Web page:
However, the AP's action is symptomatic of a seriously flawed mental condition. Both instances are examples of an evasive psycho-epistemology, or voluntary blind-sidedness. Or, again, of blanking out. Islam, Islamism, and Islamists, as Daniel Greenfield explains in his column, "Talking About Terrorism," will no more conform to a name change than the tides obeyed King Canute and ceased to come in.

The first rule of the Jihad Club is that there's no talking about it. For the second rule, see the first rule. The culture of silence and terrorism denial is sometimes well meaning. Since the Bush days, experts on Islam have warned that the best way to defeat Islamic terrorists is to undermine their claim to fighting on behalf of Islam by refusing to call them Islamic.

The average Al Qaeda recruit is utterly unaffected by whether the White House press secretary calls the group Islamic, Islamist or terrorist or militant. He similarly does not care whether Nidal Hasan's shooting rampage at Fort Hood is called an act of terror or workplace violence. Such concerns exist only in the bubble of experts who offer shortcuts to fighting terrorism that don't actually involve killing terrorists.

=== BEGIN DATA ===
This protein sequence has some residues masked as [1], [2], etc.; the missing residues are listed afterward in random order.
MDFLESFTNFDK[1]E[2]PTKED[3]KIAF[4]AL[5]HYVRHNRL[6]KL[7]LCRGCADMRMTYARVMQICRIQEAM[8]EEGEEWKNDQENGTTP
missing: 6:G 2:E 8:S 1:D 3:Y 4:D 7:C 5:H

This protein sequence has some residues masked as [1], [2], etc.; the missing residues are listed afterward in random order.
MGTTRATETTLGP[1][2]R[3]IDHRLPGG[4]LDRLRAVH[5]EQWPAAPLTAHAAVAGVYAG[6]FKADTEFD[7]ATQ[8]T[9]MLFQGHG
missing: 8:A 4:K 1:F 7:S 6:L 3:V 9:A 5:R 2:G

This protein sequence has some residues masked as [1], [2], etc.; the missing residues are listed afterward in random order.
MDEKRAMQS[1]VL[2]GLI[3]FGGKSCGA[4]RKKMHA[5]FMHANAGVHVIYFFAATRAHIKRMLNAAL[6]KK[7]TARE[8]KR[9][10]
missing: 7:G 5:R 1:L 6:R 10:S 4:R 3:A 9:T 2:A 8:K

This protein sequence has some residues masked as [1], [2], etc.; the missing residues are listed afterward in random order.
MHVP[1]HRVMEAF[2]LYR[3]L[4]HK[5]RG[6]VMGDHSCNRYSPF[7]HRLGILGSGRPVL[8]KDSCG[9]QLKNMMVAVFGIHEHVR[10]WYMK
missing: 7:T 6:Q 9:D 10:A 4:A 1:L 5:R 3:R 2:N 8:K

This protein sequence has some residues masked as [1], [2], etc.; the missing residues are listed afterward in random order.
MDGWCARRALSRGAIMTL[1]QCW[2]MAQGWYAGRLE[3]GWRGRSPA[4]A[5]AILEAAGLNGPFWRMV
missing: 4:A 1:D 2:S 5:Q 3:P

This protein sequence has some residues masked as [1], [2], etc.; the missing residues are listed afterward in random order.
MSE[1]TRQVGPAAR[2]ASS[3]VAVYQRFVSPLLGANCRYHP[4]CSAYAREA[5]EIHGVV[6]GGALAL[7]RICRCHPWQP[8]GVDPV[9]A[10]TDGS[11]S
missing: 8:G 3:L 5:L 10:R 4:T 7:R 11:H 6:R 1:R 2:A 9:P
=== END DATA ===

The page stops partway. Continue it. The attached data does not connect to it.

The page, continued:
If the AP or CNN truly wanted to push back against Islamist violence, instead of censoring the Islamic part in the vain hope that their followers might not then identify the Muslim Brotherhood or the Islamic Jihad with Islam, they would challenge their premises by telling the truth about Islamism and Islam.

And if President Obama truly wanted to fight Islamic terrorism and defeat Islam, would he have ordered the redaction and discarding of all training materials for intelligence and law enforcement agencies that identifiedIslam as the prime mover of Islamic terrorism? Quoting from The Daily Caller, Raymond Ibrahim of The Middle East Forum, in his November 2011 article, "Obama Administration Bans Knowledge of Islam," wrote: